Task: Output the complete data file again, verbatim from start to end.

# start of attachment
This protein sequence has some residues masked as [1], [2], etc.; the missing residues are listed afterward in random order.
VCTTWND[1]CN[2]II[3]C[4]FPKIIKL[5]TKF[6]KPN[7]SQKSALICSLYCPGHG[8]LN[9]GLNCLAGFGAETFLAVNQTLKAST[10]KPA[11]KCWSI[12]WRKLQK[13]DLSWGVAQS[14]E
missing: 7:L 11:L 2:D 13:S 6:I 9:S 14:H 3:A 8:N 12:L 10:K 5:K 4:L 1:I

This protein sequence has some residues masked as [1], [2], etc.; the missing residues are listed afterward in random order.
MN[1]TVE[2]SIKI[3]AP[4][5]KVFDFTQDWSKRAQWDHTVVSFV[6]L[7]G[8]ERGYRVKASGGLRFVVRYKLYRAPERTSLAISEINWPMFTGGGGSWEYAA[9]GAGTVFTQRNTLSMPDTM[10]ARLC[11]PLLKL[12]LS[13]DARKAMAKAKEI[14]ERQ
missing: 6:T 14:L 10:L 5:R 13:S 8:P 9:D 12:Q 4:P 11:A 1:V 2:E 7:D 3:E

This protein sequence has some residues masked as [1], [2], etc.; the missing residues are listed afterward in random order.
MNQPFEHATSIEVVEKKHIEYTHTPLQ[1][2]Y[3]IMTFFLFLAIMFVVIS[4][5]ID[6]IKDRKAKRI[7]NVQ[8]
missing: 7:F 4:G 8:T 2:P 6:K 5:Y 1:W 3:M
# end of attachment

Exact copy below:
This protein sequence has some residues masked as [1], [2], etc.; the missing residues are listed afterward in random order.
VCTTWND[1]CN[2]II[3]C[4]FPKIIKL[5]TKF[6]KPN[7]SQKSALICSLYCPGHG[8]LN[9]GLNCLAGFGAETFLAVNQTLKAST[10]KPA[11]KCWSI[12]WRKLQK[13]DLSWGVAQS[14]E
missing: 7:L 11:L 2:D 13:S 6:I 9:S 14:H 3:A 8:N 12:L 10:K 5:K 4:L 1:I

This protein sequence has some residues masked as [1], [2], etc.; the missing residues are listed afterward in random order.
MN[1]TVE[2]SIKI[3]AP[4][5]KVFDFTQDWSKRAQWDHTVVSFV[6]L[7]G[8]ERGYRVKASGGLRFVVRYKLYRAPERTSLAISEINWPMFTGGGGSWEYAA[9]GAGTVFTQRNTLSMPDTM[10]ARLC[11]PLLKL[12]LS[13]DARKAMAKAKEI[14]ERQ
missing: 6:T 14:L 10:L 5:R 13:S 8:P 9:D 12:Q 4:P 11:A 1:V 2:E 7:D 3:E

This protein sequence has some residues masked as [1], [2], etc.; the missing residues are listed afterward in random order.
MNQPFEHATSIEVVEKKHIEYTHTPLQ[1][2]Y[3]IMTFFLFLAIMFVVIS[4][5]ID[6]IKDRKAKRI[7]NVQ[8]
missing: 7:F 4:G 8:T 2:P 6:K 5:Y 1:W 3:M